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Saturated and unsaturated fatty acids

Fatty acids are classified into two groups:

Saturated fatty acids

In saturated fatty acids, all of their covalent bonds between carbon atoms are single bonds, so their hydrocarbon chains are linear. They are solid at room temperature.

El ácido palmítico es un ácido graso saturada de 16 carbonos.By BruceBlaus. When using this image in external sources it can be cited staff. "Blausen gallery 2014". Wikiversity Journal of Medicine. DOI:10.15347/wjm/2014.010. ISSN 20018762. (Own work) [CC BY 3.0], via Wikimedia Commons

They are found in animal fats, and in coconut, palm, and peanut oils.

Examples of saturated fatty acids are myristic, palmitic, and stearic.

Saturated fatty acids

Melting point (ºC)

Myristic CH 3 - (CH 2 ) 12 - COOH


Palmitic CH 3 - (CH 2 ) 14 - COOH


Stearic CH 3 - (CH 2 ) 16 - COOH


Lignoceric CH 3 - (CH 2 ) 22 - COOH


The chains of the saturated fatty acids can be packed by Van der Waals bonds between the atoms of the neighboring chains. The longer the chain (more carbons), the greater the possibility of formation of these weak interactions. Therefore, at room temperature, saturated fatty acids are usually in the solid state.

Animated image: Saturated fatty acids.

Unsaturated fatty acids

The unsaturated fatty acids have one or more double bonds in the carbon chain. The distance between the atoms of these carbons is not the same as with the others, nor the bond angles, so unsaturated fatty acids present elbows, with changes of direction, in the places where a double bond appears between carbon atoms.

This causes that the molecules have more problems to form bonds by means of Van der Waals forces between them. Therefore, at room temperature, unsaturated fatty acids are usually in a liquid state, having a lower melting point.

By OpenStax College [CC BY 3.0], via Wikimedia Commons

Unsaturated fatty acids are present in vegetable oils and oily fish oils.

An example of an unsaturated fatty acid that has only one double bond (monounsaturated) is oleic acid. Among the polyunsaturated, the most important are linoleic (C18 and two unsaturations), linolenic (C18 and three unsaturations) and arachidonic (C20 and four unsaturations).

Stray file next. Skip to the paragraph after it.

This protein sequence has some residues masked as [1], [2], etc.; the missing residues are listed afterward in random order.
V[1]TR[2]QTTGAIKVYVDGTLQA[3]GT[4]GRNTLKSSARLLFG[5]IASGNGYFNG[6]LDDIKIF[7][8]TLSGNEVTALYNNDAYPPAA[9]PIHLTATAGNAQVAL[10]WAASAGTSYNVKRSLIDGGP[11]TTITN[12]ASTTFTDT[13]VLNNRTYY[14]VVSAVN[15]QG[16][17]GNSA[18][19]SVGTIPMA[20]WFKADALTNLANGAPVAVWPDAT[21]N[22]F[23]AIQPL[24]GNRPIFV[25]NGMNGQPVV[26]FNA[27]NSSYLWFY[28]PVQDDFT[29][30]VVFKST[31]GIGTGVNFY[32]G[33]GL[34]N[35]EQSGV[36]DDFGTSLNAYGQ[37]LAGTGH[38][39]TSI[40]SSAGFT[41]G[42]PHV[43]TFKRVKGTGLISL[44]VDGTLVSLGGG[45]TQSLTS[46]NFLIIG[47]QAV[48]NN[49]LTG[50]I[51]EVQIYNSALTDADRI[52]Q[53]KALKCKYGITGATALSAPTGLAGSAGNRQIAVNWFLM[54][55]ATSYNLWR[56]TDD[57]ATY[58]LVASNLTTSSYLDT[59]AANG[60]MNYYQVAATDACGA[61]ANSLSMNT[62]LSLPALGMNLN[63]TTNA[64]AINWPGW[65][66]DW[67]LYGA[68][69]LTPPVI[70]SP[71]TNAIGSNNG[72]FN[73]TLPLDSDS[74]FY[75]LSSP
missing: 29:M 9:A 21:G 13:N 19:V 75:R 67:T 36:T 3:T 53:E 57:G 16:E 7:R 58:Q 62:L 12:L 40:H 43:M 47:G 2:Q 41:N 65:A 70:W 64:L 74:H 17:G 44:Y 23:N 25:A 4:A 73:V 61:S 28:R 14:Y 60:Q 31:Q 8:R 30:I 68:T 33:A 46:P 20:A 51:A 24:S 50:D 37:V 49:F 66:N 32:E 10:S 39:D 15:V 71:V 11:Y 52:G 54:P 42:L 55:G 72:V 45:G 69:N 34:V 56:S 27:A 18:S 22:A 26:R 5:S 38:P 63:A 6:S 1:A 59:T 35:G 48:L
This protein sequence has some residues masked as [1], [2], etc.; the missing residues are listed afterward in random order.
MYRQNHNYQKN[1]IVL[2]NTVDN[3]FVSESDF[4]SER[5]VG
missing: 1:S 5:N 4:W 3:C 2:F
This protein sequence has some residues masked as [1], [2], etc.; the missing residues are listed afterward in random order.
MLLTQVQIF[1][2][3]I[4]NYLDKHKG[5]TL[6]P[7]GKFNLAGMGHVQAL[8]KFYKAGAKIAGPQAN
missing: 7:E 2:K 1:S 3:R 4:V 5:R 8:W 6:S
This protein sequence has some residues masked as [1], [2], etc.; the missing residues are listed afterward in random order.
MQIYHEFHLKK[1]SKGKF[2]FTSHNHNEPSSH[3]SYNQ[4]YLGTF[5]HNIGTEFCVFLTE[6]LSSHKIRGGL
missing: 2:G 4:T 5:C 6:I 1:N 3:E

Unsaturated fatty acids

CH 3 - (CH 2 ) 7 -CH = CH - (CH 2 ) 7 -COOH

Oleic acid. Melting point = 13.4 ºC

CH 3 - (CH 2 ) 4 -CH = CH-CH 2 -CH = CH - (CH 2 ) 7 -COOH

Linoleic acid. Melting point = -5 ºC

Animated image: Unsaturated fatty acids.

Saturated and unsaturated fats

The saturated fat containing fatty acids that have no double bonds between carbons of the hydrocarbon chain.

The saturated fat found in foods of animal origin such as meat, sausages, milk, dairy products, etc., and are solid at room temperature. Although there are also some of vegetable origin, such as coconut and palm oil, very common in industrial pastries.

The consumption of saturated fat increases the level of cholesterol in the blood, being one of the main risk factors for heart disease.

The unsaturated fats contain fatty acids with a double bond. They are found in foods of plant origin, such as in oil (olive, sunflower, corn, ...), in nuts and in seeds (sunflower, flax, sesame, etc.).

The monounsaturated fats contain fatty acids with a double bond. For example, they are found in oleic acid in olive oil and other seed oils (sunflower, rapeseed, etc.), and in nuts. They are liquid at room temperature.

The polyunsaturated fats contain fatty acids with several double bonds between the carbon atoms of the hydrocarbon chain. They are more solidified than monounsaturated fats but less than saturated fats, so they are also liquid at room temperature. Some polyunsaturated fats contain, for example, acids omega 3 and omega 6, which are not produced by the organism and must incorporate through food.

Fundamental Ideas on Fatty Acid Classification

There are two types of fatty acids:

  • Saturated fatty acids.
    • All of its covalent bonds are simple.
    • Its hydrocarbon chains are linear, allowing more Van der Waals bonds to be packed up and established between atoms in neighboring chains.
    • The longer the chain, the more likely there are these weak interactions with neighboring chains.
    • Due to the large number of these interactions, they are in a solid state at room temperature. High melting point.
  • Unsaturated fatty acids.
    • They have one or more double bonds in the hydrocarbon chain, which causes elbows or angles to form in their chain.
    • These angles prevent many weak interactions between neighboring chains, reducing packing and increasing the mobility of the molecules.
    • They are in a liquid state at room temperature. Low melting point.


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